Date of Award
Master of Science (MS)
Communication Sciences & Disorders
For a number of years, researches have studied children's intuitive knowledge of sounds and syllables because of contributions of these linguistic units to language learning, and more specifically literacy. Children learn to interpret streams of speech through the development of segmentation skills. This study investigated the abilites of preschool and school age children through measurement of their performance on two-syllable, three-syllable, and four-syllable pseudo-word forms with varying stress patterns. The present study examined the participants' ability to identify targeted syllables and targeted stressed elements. That is, in one group (syllable group), participants were required to identify the location of a target syllable regardless of the stress pattern, following a training set. In the other group (stress group), participants were required to identify the location of target stressed elements following a training set. The participants were exposed to the pseudo-word forms during a pre-training, training, and experimental task. The participants demonstrated their abilities by placing tokens within a grid based on the peudo-word that was presented. Upon completion of the collection of data, the participants were divided into a young group and an old group based on age. This comparison was made to distinguish any differences in ability based on age. The lexical stress task was less complex as compared to the syllable task at the two-syllable level. Those participants who did not achieve criterion during the training task performed better on the lexical stress task at the two-syllable level. There was not a difference in the participants' abilities at the three-syllable level. The four-syllable task was too advanced for any of the participants to reach criterion in the training task or to perform the experimental task. There was no difference in the abilities of the participants in the young group compared to those participants in the old group at the two-syllable or the three-syllable level.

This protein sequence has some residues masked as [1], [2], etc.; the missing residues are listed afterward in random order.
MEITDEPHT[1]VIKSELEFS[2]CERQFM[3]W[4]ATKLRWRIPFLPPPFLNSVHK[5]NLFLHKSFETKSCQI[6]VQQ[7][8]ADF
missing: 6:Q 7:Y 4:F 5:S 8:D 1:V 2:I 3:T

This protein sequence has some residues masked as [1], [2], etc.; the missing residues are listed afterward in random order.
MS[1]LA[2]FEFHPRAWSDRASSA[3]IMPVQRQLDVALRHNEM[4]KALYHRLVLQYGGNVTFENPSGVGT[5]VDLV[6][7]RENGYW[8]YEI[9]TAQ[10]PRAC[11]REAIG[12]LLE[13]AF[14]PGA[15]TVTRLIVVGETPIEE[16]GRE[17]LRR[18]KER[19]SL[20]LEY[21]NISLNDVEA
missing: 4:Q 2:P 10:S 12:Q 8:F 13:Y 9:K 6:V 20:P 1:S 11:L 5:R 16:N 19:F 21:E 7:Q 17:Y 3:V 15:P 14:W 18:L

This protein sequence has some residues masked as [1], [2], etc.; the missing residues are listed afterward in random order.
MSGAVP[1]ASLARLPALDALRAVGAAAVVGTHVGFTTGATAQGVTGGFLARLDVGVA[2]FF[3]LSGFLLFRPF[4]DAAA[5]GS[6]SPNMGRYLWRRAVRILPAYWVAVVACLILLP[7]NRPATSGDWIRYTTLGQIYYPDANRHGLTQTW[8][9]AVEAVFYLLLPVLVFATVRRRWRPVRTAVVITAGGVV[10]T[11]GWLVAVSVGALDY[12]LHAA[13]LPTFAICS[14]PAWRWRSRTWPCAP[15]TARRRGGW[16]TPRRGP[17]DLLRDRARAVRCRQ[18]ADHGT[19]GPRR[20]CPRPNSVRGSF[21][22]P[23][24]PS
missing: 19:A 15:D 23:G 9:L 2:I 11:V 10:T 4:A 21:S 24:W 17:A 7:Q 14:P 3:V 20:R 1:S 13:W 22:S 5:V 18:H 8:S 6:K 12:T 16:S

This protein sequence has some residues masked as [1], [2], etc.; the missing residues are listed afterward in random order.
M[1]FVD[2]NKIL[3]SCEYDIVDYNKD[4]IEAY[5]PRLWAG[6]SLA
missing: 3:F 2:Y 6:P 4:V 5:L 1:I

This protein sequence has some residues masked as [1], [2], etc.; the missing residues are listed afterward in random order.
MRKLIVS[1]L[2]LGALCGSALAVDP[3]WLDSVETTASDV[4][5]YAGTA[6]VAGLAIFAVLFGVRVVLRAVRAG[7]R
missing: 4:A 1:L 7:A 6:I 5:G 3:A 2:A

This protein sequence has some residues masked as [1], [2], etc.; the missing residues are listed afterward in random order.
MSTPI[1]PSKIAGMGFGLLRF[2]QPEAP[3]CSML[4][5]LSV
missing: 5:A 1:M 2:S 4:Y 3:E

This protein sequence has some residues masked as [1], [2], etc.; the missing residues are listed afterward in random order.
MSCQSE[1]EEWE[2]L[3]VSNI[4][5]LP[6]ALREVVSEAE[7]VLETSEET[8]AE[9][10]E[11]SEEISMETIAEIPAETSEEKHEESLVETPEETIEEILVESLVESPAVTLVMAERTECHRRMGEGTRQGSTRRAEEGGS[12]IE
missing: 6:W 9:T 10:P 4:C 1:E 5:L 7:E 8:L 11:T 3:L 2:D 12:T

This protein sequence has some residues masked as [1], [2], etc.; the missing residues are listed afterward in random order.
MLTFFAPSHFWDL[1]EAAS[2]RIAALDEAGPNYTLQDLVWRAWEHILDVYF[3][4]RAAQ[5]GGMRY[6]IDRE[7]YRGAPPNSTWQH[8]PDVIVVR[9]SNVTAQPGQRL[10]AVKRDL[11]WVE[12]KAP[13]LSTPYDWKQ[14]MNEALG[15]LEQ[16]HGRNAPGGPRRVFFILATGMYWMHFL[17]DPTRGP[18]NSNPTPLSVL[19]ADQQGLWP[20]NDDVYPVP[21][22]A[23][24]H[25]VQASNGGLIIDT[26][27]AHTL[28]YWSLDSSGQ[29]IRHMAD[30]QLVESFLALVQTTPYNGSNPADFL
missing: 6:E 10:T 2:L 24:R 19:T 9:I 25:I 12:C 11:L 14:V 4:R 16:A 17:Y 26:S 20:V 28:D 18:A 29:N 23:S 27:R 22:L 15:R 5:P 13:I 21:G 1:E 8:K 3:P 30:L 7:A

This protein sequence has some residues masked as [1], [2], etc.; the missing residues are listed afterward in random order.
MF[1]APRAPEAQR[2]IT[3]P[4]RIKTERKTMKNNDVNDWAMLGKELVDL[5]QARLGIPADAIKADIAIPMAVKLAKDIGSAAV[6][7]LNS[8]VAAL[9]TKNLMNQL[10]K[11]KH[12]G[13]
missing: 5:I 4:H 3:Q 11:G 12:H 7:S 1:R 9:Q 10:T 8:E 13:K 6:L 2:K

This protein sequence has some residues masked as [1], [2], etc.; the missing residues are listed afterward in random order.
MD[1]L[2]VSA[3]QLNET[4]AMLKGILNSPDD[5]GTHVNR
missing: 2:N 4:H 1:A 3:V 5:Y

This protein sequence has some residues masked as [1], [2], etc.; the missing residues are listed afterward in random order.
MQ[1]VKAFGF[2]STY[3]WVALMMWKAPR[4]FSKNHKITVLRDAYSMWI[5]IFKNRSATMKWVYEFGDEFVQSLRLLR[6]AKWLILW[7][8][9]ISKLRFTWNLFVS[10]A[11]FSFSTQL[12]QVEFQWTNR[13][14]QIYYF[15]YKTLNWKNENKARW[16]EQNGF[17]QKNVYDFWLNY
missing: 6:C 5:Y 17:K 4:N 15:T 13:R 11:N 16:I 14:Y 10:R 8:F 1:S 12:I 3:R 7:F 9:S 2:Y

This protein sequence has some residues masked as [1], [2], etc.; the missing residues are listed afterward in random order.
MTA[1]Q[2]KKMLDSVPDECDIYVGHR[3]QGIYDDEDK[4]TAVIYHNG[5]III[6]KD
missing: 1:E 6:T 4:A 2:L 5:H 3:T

Long, Joshua N., "Phonological Awareness of Stress and Syllable" (2000). Theses and Dissertations. 980.